Trans author and activist Jennifer Finney Boylan returns this week to Ursinus College, where she served as the Updike-Hoyer Writer in Residence in 2010, for a discussion on gender, resistance and the imagination in the current national climate.
Boylan is a writer-in-residence and professor of English at Barnard College of Columbia University Her 2003 autobiography, “She’s Not There: A Life in Two Genders,” was the first book by an openly transgender American to become a bestseller. She has written 15 books in her career, including the upcoming suspense novel “Long Black Veil,” which comes out April 11.
Boylan said that speaking in public about trans issues and activism has changed in many ways in recent years.
“We’ve reached a point where some audiences, particularly on college campuses, are really way beyond ‘Trans 101’ and are interested in talking about intersectionality and politics and the complexities of living a life that is gender-nonconforming,” she said. “But another part of the audience is going to be people who are new to the issues and have no idea what you are talking about at all. Then there’s a subset of the trans-identified or queer-identified audience that think they know about transgender issues but what they really know is one small corner of it. Some places I go, if there are trans people in the audience, they are strictly binary. Other places I go, binary people are considered so 1990s and all people want to talk about is genderqueer and genderfluid identities. So that’s the challenge: how to get everybody on the same clinical ground and the highest clinical ground as swiftly as possible.”
Boylan added that she approaches her speaking engagements like an educator.
“I’m not a social scientist or a psychologist,” she said. “I’m a storyteller and an English teacher. I use the medium of story to shine a light on one particular person’s experience. And even in doing that, my own experience has changed a great deal, not just in terms of before and after transition, but also the times immediately after transition and now. I’m just shy of 60 years old now and I’ve seen huge changes in the 15 years since I came out. My primary concern is not social justice but literature, which is sure to disappoint many people who want something else from me. So I’m going to tell stories.”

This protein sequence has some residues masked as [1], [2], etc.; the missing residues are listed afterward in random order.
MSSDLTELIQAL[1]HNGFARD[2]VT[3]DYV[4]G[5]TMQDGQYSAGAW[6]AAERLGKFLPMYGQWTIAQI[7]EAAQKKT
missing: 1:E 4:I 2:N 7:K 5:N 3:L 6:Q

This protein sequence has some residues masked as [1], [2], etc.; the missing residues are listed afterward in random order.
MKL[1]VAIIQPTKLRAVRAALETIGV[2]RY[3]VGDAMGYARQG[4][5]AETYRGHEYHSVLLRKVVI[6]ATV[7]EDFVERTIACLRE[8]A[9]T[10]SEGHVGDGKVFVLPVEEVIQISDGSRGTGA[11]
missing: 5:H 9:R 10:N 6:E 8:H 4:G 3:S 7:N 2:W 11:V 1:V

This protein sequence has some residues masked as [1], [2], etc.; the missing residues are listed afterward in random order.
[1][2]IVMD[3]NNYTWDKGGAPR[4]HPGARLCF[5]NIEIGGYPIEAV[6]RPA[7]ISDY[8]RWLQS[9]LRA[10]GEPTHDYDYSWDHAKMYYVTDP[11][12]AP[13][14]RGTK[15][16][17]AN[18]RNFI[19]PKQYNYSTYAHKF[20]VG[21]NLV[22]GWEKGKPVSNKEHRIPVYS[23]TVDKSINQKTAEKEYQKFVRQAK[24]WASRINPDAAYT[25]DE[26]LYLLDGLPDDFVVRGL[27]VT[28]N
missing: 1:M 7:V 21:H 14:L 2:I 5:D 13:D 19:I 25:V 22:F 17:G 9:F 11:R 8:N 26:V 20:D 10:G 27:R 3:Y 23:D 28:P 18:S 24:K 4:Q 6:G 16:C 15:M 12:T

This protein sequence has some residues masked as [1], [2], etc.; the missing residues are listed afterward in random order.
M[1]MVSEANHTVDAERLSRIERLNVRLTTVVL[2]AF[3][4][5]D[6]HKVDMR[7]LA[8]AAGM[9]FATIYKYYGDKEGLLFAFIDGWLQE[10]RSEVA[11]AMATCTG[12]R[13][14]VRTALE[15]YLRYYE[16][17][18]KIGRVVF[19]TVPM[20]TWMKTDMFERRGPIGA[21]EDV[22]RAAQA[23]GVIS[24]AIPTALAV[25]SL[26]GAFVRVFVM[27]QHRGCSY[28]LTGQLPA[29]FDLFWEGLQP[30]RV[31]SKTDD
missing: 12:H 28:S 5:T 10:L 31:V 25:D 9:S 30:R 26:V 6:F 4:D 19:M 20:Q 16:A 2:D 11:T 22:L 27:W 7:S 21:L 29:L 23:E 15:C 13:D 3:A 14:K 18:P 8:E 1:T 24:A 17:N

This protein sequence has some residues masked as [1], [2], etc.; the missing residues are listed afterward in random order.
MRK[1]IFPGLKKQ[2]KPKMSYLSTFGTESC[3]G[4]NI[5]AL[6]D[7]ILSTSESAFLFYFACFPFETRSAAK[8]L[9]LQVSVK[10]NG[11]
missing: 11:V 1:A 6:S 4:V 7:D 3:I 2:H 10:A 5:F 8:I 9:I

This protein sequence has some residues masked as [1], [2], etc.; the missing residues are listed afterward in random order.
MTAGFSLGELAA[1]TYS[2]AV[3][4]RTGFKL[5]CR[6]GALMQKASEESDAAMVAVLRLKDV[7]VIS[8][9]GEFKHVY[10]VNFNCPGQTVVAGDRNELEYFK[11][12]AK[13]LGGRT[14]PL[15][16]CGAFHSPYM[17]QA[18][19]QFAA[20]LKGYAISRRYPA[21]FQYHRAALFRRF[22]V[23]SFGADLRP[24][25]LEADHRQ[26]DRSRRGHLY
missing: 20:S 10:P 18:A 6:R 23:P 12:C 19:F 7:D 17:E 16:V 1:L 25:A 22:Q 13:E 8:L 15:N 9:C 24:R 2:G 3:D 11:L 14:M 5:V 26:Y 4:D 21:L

Boylan said that, in these chaotic socio-political times, interacting with people on a human level can be more effective at winning over hearts and minds and effecting change than political action.
“It may be more helpful for people who are still in the dark to simply open their hearts and show gender-nonconforming people of every kind basic human kindness and a little love. You can learn a lot that way, especially if you’re concluding that whomever you are speaking to is not the ultimate authority of anything other than their own life,” she said. “There is one problem that we have in the trans community: Everyone is an expert in their own life and [it is] very common, I think, for people to wind up in front of microphones and television cameras and claim they are the emblematic transgender person, when in fact there is no such thing. If you’ve seen one transgender person, you’ve seen one transgender person. I tell stories. I try to move people that way and I say, ‘Look, here are a lot of the different identities that are out there, but knowing all these identities may be less important than simply showing a fundamental human decency to people who are different from yourself.’ That’s for people who aren’t trans. It goes for straight people. It goes for anybody who embodies some kind of difference, which as far as I can see, is pretty much everybody.”
Jennifer Finney Boylan hosts a discussion 7 p.m. Feb. 23 at Bomberger Auditorium on the Ursinus College campus, 601 E. Main St., Collegeville. For more information, visit www.ursinus.edu.